Bissell writes that a game story is divided into two areas “present”, which takes control away from the player and “Ludo narrative” the parts of the game that the player has control of. Bissell calls this the “fun” parts of the played game. These two elements work together to craft story narrative. I feel that Edith Finch is an attempt to combine and/or close the divide between these two elements. Bissell mentions that no one knows that purpose a story has in a video game, Edith Finch is simply a huge story with no gameplay outside of this. It is almost a movie that lets you interact with the scenes because no matter what you do the end result will always be the same. Bissell mentions Fallout 3 and Fable 2 making use of dialogue choices, where the player can make the story, but this would never work for Edith Finch because the story is set in stone, and the game is designed for storytelling, more than having fun. There are parts within the game that can be fun. Like Molly’s story when the player transforms into many animals and travels throughout the ocean, but this was only a hallucination that was from Molly eating toothpaste that would eventually kill her.
Molly’s story is where we see the most Ludo narrative in the game. Outside of her story the most gameplay comes from Edith traveling around her home. Odin’s story would seem to have the most “present” element in the game.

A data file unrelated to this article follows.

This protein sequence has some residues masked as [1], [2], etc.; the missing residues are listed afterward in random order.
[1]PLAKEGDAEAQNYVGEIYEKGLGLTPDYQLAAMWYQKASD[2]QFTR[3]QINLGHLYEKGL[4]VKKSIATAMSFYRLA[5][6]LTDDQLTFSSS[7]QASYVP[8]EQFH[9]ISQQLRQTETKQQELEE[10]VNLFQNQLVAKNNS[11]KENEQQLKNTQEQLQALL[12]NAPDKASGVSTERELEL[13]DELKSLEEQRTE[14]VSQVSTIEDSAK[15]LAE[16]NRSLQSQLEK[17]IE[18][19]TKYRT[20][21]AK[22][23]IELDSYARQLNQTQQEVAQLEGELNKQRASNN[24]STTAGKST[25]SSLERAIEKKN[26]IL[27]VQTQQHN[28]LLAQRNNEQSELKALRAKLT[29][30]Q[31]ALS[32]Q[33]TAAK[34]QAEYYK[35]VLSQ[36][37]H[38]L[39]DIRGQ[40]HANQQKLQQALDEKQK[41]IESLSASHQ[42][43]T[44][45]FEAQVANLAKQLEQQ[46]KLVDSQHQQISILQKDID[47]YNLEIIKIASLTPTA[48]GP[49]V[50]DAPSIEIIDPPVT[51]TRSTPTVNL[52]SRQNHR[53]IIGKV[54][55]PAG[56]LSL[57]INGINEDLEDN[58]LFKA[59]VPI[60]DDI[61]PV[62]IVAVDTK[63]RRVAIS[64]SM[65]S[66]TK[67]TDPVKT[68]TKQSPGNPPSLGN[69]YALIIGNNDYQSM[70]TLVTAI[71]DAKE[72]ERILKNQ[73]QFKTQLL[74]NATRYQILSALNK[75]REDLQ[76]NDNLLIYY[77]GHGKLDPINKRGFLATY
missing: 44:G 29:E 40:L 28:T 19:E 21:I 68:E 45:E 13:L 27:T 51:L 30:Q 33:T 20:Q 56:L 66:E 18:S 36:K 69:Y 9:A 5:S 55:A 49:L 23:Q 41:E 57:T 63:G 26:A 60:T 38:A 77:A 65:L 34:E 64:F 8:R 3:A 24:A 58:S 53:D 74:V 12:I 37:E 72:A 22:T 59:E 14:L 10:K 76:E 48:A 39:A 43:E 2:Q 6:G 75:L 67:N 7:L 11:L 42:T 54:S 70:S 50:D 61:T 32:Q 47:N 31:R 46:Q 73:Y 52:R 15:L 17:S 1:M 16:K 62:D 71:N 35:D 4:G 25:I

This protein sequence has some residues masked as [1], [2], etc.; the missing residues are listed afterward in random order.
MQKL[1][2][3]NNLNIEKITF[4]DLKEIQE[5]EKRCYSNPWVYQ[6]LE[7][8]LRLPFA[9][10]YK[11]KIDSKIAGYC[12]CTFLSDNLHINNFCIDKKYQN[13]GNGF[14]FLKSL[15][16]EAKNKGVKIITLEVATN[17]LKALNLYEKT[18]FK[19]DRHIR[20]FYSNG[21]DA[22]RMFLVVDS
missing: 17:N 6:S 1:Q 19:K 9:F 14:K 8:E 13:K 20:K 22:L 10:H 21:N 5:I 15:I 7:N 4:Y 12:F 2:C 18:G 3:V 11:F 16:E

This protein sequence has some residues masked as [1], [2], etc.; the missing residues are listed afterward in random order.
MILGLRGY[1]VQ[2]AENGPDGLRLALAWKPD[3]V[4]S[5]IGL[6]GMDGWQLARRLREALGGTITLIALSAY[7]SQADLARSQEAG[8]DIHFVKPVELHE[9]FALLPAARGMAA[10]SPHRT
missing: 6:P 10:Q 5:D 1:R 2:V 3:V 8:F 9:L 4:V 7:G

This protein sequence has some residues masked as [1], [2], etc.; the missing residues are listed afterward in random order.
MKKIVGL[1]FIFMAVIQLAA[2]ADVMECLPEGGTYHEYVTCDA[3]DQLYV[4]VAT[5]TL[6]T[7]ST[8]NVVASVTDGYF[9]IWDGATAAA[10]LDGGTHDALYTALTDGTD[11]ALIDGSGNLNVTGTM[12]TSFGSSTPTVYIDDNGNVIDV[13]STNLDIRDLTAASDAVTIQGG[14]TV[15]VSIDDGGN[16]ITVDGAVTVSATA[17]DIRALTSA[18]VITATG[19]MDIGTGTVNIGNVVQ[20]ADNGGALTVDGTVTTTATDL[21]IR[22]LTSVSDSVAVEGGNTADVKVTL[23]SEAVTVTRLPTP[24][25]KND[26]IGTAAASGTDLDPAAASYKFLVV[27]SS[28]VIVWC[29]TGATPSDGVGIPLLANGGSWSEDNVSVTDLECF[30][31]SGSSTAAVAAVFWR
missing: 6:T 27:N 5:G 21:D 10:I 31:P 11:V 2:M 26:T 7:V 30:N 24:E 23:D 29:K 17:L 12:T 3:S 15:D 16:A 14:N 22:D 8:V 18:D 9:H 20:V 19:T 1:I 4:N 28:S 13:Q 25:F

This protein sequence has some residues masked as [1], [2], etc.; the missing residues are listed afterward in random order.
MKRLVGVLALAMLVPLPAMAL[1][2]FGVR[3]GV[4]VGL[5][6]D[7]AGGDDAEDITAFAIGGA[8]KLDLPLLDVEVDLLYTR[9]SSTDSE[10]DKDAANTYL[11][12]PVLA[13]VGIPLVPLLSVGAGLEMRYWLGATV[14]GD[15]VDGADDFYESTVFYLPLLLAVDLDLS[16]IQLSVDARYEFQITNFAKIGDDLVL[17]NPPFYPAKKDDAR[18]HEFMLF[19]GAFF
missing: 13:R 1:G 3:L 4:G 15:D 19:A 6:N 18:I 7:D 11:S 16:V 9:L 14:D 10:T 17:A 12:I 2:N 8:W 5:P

Bissell also mentions how other forms of storytelling like movies and books make him feel like he is surrendering or “Allowing my mind to be occupied by a colonizer of uncertain intent”. He feels that the traditional entertainment methods are more controlling, but he says about video games that: “Playing video games is not quite like this. The surrender is always partial. You get control and are controlled. Games are partially aware of you and have a physical dimension unlike any other form of popular entertainment.” (Bissell 11). Edith Finch is a great example of this, constantly giving control to the player and back to the video game, allowing you to experience the story one-on-one with the game. Video game stories allow you to feel more for certain characters and people, primarily because you are often in the shoes of these individuals. In Walter’s story he is in a basement for thirty years, and you as the player continually open cans and eat the same food as the calendar in the background shows the time passing by and when Walter finally has the courage to leave he is hit by a train. This causes a feeling of dread, and sadness I do not believe I would feel if I had seen this in a movie and I definitely would have not have felt it from a book because I was able to see this story unfold and interact with it. Bissell would more than likely agree seeing that he was a script writer for the game.